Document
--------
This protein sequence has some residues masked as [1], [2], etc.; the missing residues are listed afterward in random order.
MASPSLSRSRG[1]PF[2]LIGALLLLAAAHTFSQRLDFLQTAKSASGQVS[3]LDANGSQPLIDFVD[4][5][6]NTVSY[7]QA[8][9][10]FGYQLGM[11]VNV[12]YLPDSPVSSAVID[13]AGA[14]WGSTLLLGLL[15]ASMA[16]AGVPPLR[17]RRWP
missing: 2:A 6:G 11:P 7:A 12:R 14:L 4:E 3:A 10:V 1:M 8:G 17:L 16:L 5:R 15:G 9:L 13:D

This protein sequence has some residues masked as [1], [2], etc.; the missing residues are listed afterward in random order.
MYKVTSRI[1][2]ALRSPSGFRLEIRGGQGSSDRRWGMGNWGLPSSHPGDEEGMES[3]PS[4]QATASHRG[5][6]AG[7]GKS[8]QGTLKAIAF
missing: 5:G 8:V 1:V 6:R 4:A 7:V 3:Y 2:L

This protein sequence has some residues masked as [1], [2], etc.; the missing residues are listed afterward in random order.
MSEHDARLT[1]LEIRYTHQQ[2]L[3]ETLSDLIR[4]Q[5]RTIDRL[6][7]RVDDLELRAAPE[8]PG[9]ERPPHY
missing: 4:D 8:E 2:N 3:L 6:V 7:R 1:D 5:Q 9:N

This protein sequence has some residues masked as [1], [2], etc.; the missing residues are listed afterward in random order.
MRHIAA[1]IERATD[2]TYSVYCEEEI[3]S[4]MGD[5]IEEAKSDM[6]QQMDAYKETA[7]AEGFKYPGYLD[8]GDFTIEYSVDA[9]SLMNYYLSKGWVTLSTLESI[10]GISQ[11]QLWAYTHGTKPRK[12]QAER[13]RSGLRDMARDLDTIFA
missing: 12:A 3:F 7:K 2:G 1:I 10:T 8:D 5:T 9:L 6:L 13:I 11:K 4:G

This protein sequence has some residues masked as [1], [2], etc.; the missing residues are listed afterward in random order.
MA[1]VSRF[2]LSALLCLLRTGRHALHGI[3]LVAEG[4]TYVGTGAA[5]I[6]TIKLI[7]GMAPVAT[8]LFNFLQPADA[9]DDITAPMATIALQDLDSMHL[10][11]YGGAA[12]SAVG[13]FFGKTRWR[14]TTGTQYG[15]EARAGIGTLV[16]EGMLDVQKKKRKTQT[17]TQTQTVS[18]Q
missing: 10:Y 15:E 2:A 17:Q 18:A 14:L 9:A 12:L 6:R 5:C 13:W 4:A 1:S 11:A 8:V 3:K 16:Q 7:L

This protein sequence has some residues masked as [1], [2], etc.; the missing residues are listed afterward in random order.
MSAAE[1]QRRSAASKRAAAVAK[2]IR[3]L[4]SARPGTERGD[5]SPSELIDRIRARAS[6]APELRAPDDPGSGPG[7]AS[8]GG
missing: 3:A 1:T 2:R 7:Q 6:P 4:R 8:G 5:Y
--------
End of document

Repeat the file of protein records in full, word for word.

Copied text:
This protein sequence has some residues masked as [1], [2], etc.; the missing residues are listed afterward in random order.
MASPSLSRSRG[1]PF[2]LIGALLLLAAAHTFSQRLDFLQTAKSASGQVS[3]LDANGSQPLIDFVD[4][5][6]NTVSY[7]QA[8][9][10]FGYQLGM[11]VNV[12]YLPDSPVSSAVID[13]AGA[14]WGSTLLLGLL[15]ASMA[16]AGVPPLR[17]RRWP
missing: 2:A 6:G 11:P 7:A 12:R 14:L 4:E 3:A 10:V 1:M 8:G 17:L 16:L 5:R 15:G 9:L 13:D

This protein sequence has some residues masked as [1], [2], etc.; the missing residues are listed afterward in random order.
MYKVTSRI[1][2]ALRSPSGFRLEIRGGQGSSDRRWGMGNWGLPSSHPGDEEGMES[3]PS[4]QATASHRG[5][6]AG[7]GKS[8]QGTLKAIAF
missing: 5:G 8:V 1:V 6:R 4:A 7:V 3:Y 2:L

This protein sequence has some residues masked as [1], [2], etc.; the missing residues are listed afterward in random order.
MSEHDARLT[1]LEIRYTHQQ[2]L[3]ETLSDLIR[4]Q[5]RTIDRL[6][7]RVDDLELRAAPE[8]PG[9]ERPPHY
missing: 4:D 8:E 2:N 3:L 6:V 7:R 1:D 5:Q 9:N

This protein sequence has some residues masked as [1], [2], etc.; the missing residues are listed afterward in random order.
MRHIAA[1]IERATD[2]TYSVYCEEEI[3]S[4]MGD[5]IEEAKSDM[6]QQMDAYKETA[7]AEGFKYPGYLD[8]GDFTIEYSVDA[9]SLMNYYLSKGWVTLSTLESI[10]GISQ[11]QLWAYTHGTKPRK[12]QAER[13]RSGLRDMARDLDTIFA
missing: 12:A 3:F 7:K 2:G 1:I 10:T 8:D 5:T 9:L 6:L 13:I 11:K 4:G

This protein sequence has some residues masked as [1], [2], etc.; the missing residues are listed afterward in random order.
MA[1]VSRF[2]LSALLCLLRTGRHALHGI[3]LVAEG[4]TYVGTGAA[5]I[6]TIKLI[7]GMAPVAT[8]LFNFLQPADA[9]DDITAPMATIALQDLDSMHL[10][11]YGGAA[12]SAVG[13]FFGKTRWR[14]TTGTQYG[15]EARAGIGTLV[16]EGMLDVQKKKRKTQT[17]TQTQTVS[18]Q
missing: 10:Y 15:E 2:A 17:Q 18:A 14:L 9:A 12:L 6:R 5:C 13:W 4:A 1:S 11:A 8:V 3:K 16:Q 7:L

This protein sequence has some residues masked as [1], [2], etc.; the missing residues are listed afterward in random order.
MSAAE[1]QRRSAASKRAAAVAK[2]IR[3]L[4]SARPGTERGD[5]SPSELIDRIRARAS[6]APELRAPDDPGSGPG[7]AS[8]GG
missing: 3:A 1:T 2:R 7:Q 6:P 4:R 8:G 5:Y